BANKS v. The STATE.
Following a jury trial, M.B. Banks was convicted on two counts of selling cocaine, one count of distributing cocaine within 1,000 feet of a housing project, and one count of distributing cocaine within 1,000 feet of a school. On appeal he contends that (1) the trial court erred in denying his counsel's motion to withdraw; (2) the trial court erred in failing to inquire as to whether Banks wanted to represent himself; (3) the evidence was insufficient to sustain his convictions for (i) selling cocaine and (ii) distributing cocaine within 1,000 feet of a housing project; (4) the trial court erred in admitting evidence of Banks's bad character; and (5) the trial court erred in admitting hearsay. We discern no reversible error and affirm.
Viewed in the light most favorable to the verdict, the evidence reveals that Banks was twice caught on audiotape selling crack cocaine to confidential informants. On the first occasion, the police gave one of the confidential informants $50 to buy five crack rocks from Banks. Police searched the informant and her car prior to her scheduled meeting with Banks to ensure that she was not in possession of any drugs prior to the drug sale. Banks met the informant (who was wearing a recording device) at a nearby store and sold her the crack. On the second occasion, the informant involved in the prior sale and another informant met Banks at his home to purchase five more crack rocks. Just as in the prior sale, the police searched the informants beforehand to ensure that they did not have any drugs, and recorded the subsequent drug sale.
Prior to trial, Banks's public defender discovered that another attorney in the Douglas County public defender's office had represented the confidential informant who would be testifying against Banks at trial. In light of this information, and in light of Banks having also expressed his desire to fire him, Banks's attorney filed a motion to withdraw as counsel. Banks's counsel was concerned that cross-examining the confidential informant regarding a plea agreement she took while she was represented by the defender's office would create the appearance of impropriety at Banks's trial. Following a hearing, the trial court denied the motion.
At trial a police officer testified that Banks's home, the location of the second drug purchase, was located within 200 to 300 feet of a public housing project subsidized by the federal government and the Douglas County Housing Authority. This police officer regularly patrolled the area around Banks's home and was familiar with the numerous nearby housing projects, the closest of which was directly across the street from Banks's home.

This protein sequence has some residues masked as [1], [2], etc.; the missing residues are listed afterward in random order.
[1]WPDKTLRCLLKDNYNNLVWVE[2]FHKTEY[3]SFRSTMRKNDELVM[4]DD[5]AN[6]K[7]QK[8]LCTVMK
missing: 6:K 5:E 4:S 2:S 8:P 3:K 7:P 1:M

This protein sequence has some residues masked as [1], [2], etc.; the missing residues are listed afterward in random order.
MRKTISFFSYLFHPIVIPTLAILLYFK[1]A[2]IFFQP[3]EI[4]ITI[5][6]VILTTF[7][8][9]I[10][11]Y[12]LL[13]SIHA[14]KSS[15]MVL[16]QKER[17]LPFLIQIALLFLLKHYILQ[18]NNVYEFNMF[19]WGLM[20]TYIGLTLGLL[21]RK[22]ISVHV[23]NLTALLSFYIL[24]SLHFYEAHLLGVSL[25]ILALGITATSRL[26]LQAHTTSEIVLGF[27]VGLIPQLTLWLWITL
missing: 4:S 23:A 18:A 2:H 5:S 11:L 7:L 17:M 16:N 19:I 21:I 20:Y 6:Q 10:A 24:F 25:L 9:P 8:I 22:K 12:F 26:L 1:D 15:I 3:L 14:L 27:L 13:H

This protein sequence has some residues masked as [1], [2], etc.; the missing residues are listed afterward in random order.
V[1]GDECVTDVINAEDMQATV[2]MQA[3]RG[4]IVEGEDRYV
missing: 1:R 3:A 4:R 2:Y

The jury found Banks guilty of selling cocaine and of distributing cocaine within 1,000 feet of a housing project and within 1,000 feet of a school. Banks appeals.
1. Banks argues that the trial court erred in denying his counsel's motion to withdraw. He contends that because the Douglas County public defender's office had previously represented one of the confidential informants who testified against him at trial, he should have been appointed new counsel. We disagree.
At the time of the trial, the public defender's office was no longer representing the confidential informant. Moreover, even if the office had still been representing her, “[t]he reason a conflict of interests exists in a situation in which defense counsel is simultaneously representing a witness, even though the witness is not a co-defendant at trial, is that defense counsel might not be vigorous enough in his cross examination of such a witness.” Lemley v. State, 245 Ga. 350, 352(1), 264 S.E.2d 881 (1980). Here, there was no evidence that counsel would be less vigorous in his cross-examination. Counsel's fear was not that he would not be able to vigorously cross-examine the witness at trial, but that vigorous cross-examination through use of the witness's prior plea would create the appearance of impropriety. Indeed, the evidence reveals that trial counsel did in fact vigorously cross-examine the confidential informant by using the informant's prior plea against her for impeachment purposes. In this case, Banks could not have and did not in fact suffer harm as a result of the trial court's refusal to appoint new counsel. The trial court therefore did not err in refusing to appoint new counsel. Cf. id.